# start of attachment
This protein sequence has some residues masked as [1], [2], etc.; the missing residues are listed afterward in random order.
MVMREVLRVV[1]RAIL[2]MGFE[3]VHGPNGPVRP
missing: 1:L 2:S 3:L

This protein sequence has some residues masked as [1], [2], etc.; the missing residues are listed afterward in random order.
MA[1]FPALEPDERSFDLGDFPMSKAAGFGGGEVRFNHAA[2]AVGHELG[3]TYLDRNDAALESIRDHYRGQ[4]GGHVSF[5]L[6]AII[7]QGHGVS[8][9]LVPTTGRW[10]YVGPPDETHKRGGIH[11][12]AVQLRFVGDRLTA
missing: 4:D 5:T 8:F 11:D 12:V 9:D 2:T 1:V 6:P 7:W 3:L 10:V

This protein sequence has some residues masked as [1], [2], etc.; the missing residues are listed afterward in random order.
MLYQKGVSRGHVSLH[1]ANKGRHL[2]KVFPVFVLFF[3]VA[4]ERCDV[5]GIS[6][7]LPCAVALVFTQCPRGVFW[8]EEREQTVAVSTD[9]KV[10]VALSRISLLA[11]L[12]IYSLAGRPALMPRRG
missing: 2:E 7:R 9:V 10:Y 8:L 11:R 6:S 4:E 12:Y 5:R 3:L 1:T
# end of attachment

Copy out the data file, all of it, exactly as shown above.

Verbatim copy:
This protein sequence has some residues masked as [1], [2], etc.; the missing residues are listed afterward in random order.
MVMREVLRVV[1]RAIL[2]MGFE[3]VHGPNGPVRP
missing: 1:L 2:S 3:L

This protein sequence has some residues masked as [1], [2], etc.; the missing residues are listed afterward in random order.
MA[1]FPALEPDERSFDLGDFPMSKAAGFGGGEVRFNHAA[2]AVGHELG[3]TYLDRNDAALESIRDHYRGQ[4]GGHVSF[5]L[6]AII[7]QGHGVS[8][9]LVPTTGRW[10]YVGPPDETHKRGGIH[11][12]AVQLRFVGDRLTA
missing: 4:D 5:T 8:F 11:D 12:V 9:D 2:T 1:V 6:P 7:W 3:L 10:V

This protein sequence has some residues masked as [1], [2], etc.; the missing residues are listed afterward in random order.
MLYQKGVSRGHVSLH[1]ANKGRHL[2]KVFPVFVLFF[3]VA[4]ERCDV[5]GIS[6][7]LPCAVALVFTQCPRGVFW[8]EEREQTVAVSTD[9]KV[10]VALSRISLLA[11]L[12]IYSLAGRPALMPRRG
missing: 2:E 7:R 9:V 10:Y 8:L 11:R 6:S 4:E 12:Y 5:R 3:L 1:T